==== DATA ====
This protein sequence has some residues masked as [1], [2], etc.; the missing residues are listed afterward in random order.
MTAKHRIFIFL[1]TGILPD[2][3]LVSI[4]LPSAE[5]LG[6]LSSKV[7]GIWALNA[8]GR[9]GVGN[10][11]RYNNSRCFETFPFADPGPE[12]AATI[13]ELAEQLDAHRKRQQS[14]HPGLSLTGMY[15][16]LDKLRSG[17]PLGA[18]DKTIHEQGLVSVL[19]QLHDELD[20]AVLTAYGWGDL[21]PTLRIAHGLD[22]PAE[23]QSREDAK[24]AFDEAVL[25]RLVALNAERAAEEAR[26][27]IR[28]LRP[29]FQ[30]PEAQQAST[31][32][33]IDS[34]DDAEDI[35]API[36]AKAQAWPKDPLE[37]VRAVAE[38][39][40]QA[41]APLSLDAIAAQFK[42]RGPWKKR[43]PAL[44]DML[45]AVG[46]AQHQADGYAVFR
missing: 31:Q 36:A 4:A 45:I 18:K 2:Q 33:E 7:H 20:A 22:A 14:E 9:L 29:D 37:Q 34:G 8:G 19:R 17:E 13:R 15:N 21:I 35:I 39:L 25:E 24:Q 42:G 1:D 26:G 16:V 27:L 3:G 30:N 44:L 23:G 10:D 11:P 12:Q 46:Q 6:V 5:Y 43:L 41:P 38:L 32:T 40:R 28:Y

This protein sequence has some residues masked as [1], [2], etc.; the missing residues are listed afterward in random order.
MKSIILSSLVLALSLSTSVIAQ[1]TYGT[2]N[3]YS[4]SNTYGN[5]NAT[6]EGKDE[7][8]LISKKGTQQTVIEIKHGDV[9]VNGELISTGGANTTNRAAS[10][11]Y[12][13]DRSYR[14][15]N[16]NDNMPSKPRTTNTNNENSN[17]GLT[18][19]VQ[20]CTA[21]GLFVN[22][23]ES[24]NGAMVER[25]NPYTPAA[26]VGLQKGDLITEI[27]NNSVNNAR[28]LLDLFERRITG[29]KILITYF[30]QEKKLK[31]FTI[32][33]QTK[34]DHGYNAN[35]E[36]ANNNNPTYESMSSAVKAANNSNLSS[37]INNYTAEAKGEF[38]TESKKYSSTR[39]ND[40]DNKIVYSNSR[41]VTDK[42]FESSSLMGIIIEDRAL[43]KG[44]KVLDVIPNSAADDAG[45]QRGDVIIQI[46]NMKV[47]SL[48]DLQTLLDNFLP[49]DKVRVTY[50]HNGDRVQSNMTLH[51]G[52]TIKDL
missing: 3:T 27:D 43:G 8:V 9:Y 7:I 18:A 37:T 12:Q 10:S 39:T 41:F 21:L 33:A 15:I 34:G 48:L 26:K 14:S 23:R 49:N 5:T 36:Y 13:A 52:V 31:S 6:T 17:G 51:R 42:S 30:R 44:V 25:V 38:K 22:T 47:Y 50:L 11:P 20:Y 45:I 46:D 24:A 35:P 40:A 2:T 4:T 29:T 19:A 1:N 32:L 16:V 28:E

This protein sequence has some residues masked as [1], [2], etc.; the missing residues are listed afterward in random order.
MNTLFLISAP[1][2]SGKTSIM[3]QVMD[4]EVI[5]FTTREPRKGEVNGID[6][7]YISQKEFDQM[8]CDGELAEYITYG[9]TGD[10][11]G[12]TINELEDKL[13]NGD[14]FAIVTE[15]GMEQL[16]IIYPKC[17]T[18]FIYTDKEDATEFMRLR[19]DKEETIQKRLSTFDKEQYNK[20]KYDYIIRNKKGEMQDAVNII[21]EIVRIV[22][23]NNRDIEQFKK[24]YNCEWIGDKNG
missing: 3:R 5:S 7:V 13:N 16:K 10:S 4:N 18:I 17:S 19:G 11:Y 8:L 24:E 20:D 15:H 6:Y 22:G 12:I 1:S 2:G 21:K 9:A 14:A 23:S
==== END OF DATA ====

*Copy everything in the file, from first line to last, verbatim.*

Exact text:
This protein sequence has some residues masked as [1], [2], etc.; the missing residues are listed afterward in random order.
MTAKHRIFIFL[1]TGILPD[2][3]LVSI[4]LPSAE[5]LG[6]LSSKV[7]GIWALNA[8]GR[9]GVGN[10][11]RYNNSRCFETFPFADPGPE[12]AATI[13]ELAEQLDAHRKRQQS[14]HPGLSLTGMY[15][16]LDKLRSG[17]PLGA[18]DKTIHEQGLVSVL[19]QLHDELD[20]AVLTAYGWGDL[21]PTLRIAHGLD[22]PAE[23]QSREDAK[24]AFDEAVL[25]RLVALNAERAAEEAR[26][27]IR[28]LRP[29]FQ[30]PEAQQAST[31][32][33]IDS[34]DDAEDI[35]API[36]AKAQAWPKDPLE[37]VRAVAE[38][39][40]QA[41]APLSLDAIAAQFK[42]RGPWKKR[43]PAL[44]DML[45]AVG[46]AQHQADGYAVFR
missing: 31:Q 36:A 4:A 45:I 18:K 2:Q 33:E 7:H 20:A 22:A 14:E 9:L 29:D 37:Q 34:G 8:G 19:R 17:E 13:R 15:N 21:I 35:I 39:L 25:E 24:Q 42:G 1:D 26:G 16:V 27:L 3:G 30:N 44:L 23:G 10:D 11:P 12:Q 46:Q 6:V 5:Y 43:L 41:P 38:L 32:T 40:R 28:Y

This protein sequence has some residues masked as [1], [2], etc.; the missing residues are listed afterward in random order.
MKSIILSSLVLALSLSTSVIAQ[1]TYGT[2]N[3]YS[4]SNTYGN[5]NAT[6]EGKDE[7][8]LISKKGTQQTVIEIKHGDV[9]VNGELISTGGANTTNRAAS[10][11]Y[12][13]DRSYR[14][15]N[16]NDNMPSKPRTTNTNNENSN[17]GLT[18][19]VQ[20]CTA[21]GLFVN[22][23]ES[24]NGAMVER[25]NPYTPAA[26]VGLQKGDLITEI[27]NNSVNNAR[28]LLDLFERRITG[29]KILITYF[30]QEKKLK[31]FTI[32][33]QTK[34]DHGYNAN[35]E[36]ANNNNPTYESMSSAVKAANNSNLSS[37]INNYTAEAKGEF[38]TESKKYSSTR[39]ND[40]DNKIVYSNSR[41]VTDK[42]FESSSLMGIIIEDRAL[43]KG[44]KVLDVIPNSAADDAG[45]QRGDVIIQI[46]NMKV[47]SL[48]DLQTLLDNFLP[49]DKVRVTY[50]HNGDRVQSNMTLH[51]G[52]TIKDL
missing: 3:T 27:D 43:G 8:V 9:Y 7:I 18:A 37:T 12:Q 10:S 39:T 41:F 21:L 33:A 15:I 34:G 48:L 26:K 14:S 23:R 49:N 5:T 36:Y 13:A 52:V 31:S 6:T 17:G 51:R 42:S 30:R 44:V 25:V 38:K 22:T 47:Y 50:L 11:P 20:Y 45:I 46:D 24:A 35:P 40:A 2:T 4:T 29:T 19:A 1:N 32:L 16:V 28:E

This protein sequence has some residues masked as [1], [2], etc.; the missing residues are listed afterward in random order.
MNTLFLISAP[1][2]SGKTSIM[3]QVMD[4]EVI[5]FTTREPRKGEVNGID[6][7]YISQKEFDQM[8]CDGELAEYITYG[9]TGD[10][11]G[12]TINELEDKL[13]NGD[14]FAIVTE[15]GMEQL[16]IIYPKC[17]T[18]FIYTDKEDATEFMRLR[19]DKEETIQKRLSTFDKEQYNK[20]KYDYIIRNKKGEMQDAVNII[21]EIVRIV[22][23]NNRDIEQFKK[24]YNCEWIGDKNG
missing: 3:R 5:S 7:V 13:N 16:K 10:S 4:N 18:I 17:S 19:G 11:Y 8:L 24:E 20:D 15:H 6:Y 22:G 12:I 1:S 2:G 21:K 9:A 14:A 23:S